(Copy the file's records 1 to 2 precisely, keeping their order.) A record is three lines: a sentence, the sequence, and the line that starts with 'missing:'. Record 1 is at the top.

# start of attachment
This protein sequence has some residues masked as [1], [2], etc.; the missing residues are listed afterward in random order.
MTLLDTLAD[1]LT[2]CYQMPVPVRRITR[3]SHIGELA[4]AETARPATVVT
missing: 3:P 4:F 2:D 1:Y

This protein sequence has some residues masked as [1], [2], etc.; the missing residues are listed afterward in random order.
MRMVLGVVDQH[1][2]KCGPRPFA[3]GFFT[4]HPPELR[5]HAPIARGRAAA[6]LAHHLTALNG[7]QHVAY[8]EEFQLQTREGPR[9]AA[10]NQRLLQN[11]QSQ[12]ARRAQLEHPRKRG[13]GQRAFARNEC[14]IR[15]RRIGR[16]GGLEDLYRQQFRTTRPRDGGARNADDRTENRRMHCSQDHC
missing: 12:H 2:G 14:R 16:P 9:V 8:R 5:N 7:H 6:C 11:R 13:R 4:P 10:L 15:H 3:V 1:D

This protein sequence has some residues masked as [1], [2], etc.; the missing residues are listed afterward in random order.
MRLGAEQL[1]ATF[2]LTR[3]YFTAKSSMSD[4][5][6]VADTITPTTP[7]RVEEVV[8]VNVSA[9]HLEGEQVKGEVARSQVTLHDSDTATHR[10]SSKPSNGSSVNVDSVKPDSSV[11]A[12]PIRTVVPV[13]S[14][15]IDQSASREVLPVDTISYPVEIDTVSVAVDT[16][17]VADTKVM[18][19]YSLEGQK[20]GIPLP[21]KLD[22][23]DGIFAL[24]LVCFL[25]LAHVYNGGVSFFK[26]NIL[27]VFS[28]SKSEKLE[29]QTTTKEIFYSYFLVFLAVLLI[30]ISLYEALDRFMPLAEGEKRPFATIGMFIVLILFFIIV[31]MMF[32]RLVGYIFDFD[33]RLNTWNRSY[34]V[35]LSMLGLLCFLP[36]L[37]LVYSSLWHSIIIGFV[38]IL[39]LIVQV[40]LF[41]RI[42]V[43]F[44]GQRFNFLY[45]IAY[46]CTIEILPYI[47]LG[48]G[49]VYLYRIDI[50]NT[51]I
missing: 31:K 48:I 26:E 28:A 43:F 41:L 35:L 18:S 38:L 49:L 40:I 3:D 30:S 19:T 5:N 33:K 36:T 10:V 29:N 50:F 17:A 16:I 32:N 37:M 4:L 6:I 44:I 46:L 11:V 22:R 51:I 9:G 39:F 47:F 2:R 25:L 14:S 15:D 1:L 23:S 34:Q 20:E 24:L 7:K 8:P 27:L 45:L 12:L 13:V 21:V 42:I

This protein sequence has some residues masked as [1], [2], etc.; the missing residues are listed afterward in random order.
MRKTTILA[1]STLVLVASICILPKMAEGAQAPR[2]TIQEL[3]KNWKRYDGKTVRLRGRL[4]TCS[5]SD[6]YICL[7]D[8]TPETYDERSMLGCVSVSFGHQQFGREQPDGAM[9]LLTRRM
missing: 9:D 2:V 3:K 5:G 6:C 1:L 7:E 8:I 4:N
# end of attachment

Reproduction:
This protein sequence has some residues masked as [1], [2], etc.; the missing residues are listed afterward in random order.
MTLLDTLAD[1]LT[2]CYQMPVPVRRITR[3]SHIGELA[4]AETARPATVVT
missing: 3:P 4:F 2:D 1:Y

This protein sequence has some residues masked as [1], [2], etc.; the missing residues are listed afterward in random order.
MRMVLGVVDQH[1][2]KCGPRPFA[3]GFFT[4]HPPELR[5]HAPIARGRAAA[6]LAHHLTALNG[7]QHVAY[8]EEFQLQTREGPR[9]AA[10]NQRLLQN[11]QSQ[12]ARRAQLEHPRKRG[13]GQRAFARNEC[14]IR[15]RRIGR[16]GGLEDLYRQQFRTTRPRDGGARNADDRTENRRMHCSQDHC
missing: 12:H 2:G 14:R 16:P 9:V 8:R 5:N 7:H 6:C 11:R 13:R 4:P 10:L 15:H 3:V 1:D